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Students explore the possibility of reusing aggregates from ceramic waste

Most often, when talking about recycled aggregate in the context of concrete technology, we mean a typical orange brick used, for example, to erect walls. Students from the Płock Branch of the Warsaw University of Technology undertook to investigate the properties of recycled concrete composed of sanitary ceramic cullet. The project is implemented as part of the Rector's grant for student research groups.

Students during work.

Students from the KONSTRUKTOR Civil Engineering Student Research Group are investigating the impact of cullet, i.e. crushed sanitary equipment (washbasins, bidets, toilet bowls, bathtubs, etc.) on the properties of hardened concrete by comparing the results of samples consisting of 100% of aggregate base (natural) and using the percentage exchange of natural aggregate for sanitary ceramics. Samples prepared in the laboratory are tested in terms of concrete density, compressive strength, and compression strength after roasting, as well as tensile strength during splitting and frost resistance. The young researchers also expanded their grant to study an elastic modulus.

"When planning research, we assumed that concrete containing cullet would be more resistant to compression after roasting because sanitary ceramics are fired at high temperatures," says Natalia Gasik-Kowalska, MSc, tutor of the KONSTRUKTOR Civil Engineering Student Research Group. “Our assumptions were confirmed. All eight series, with different water-cement index and with different content of cullet displayed a higher compressive strength for a roasting temperature of 750 degrees as compared to pure granite," she says.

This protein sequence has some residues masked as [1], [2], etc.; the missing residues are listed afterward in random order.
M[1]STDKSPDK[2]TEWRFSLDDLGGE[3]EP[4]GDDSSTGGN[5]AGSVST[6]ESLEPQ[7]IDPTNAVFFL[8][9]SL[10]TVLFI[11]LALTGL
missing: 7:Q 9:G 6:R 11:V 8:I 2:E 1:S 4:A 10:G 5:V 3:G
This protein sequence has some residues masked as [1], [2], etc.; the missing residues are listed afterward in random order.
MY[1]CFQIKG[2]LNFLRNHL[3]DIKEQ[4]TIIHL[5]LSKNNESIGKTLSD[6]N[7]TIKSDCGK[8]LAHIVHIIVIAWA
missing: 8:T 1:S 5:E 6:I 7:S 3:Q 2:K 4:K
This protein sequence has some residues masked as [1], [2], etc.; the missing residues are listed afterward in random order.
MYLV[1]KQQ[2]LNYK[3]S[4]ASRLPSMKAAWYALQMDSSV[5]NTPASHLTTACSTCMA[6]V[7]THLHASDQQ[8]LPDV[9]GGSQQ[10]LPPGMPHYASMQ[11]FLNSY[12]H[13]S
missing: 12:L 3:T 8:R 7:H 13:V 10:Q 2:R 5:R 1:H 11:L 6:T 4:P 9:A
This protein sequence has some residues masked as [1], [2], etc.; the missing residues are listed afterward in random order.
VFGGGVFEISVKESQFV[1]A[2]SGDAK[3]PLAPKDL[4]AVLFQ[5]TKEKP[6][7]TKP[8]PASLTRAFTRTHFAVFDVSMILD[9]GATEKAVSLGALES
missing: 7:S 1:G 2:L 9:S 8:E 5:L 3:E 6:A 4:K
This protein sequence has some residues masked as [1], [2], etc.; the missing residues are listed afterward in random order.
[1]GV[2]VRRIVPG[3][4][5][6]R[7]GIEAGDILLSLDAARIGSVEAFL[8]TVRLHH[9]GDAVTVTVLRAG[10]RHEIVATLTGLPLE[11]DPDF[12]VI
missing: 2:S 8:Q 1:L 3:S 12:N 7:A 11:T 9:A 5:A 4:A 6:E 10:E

The results of the tensile strength during splitting turned out to be a surprise. The students' research shows that the strength of the recycled aggregate did not decrease linearly with increasing cullet content – a large decrease in strength appeared already with a sample containing 15% cullet, remaining at a remarkably similar level in samples with a higher cullet content.

Samples after splitting tensile strength test.

Samples after splitting tensile strength test.

As part of the grant, a chemical analysis of the recycled materials used was also conducted (in cooperation with the Płock Chemists' Student Research Group) and the density of prepared aggregates, both granite and cullet, as well as their resistance to abrasion, shredding and absorbability were examined.

“Ceramic cullet is characterised by high absorbability. In other words, the cullet absorbs water from the created mixture, which very strongly affects its consistency. Such a mixture thickens, making the concrete unworkable. To solve this problem, we used superplasticisers, i.e. concrete additives which improve the consistency of the concrete mix,” explains Natalia Gasik-Kowalska, MSc.

Despite the problems encountered, the results of the research confirm that the ceramic cullet can be used to create high-strength concrete, which in the future can be used for the construction of a fountain during the expansion of the student square, located at the Class Building of the Warsaw University of Technology Branch in Płock, among other things. The analysis of the need for the extension of the square is the last element of the implemented grant. The study is conducted by the SONDA Student Research Group.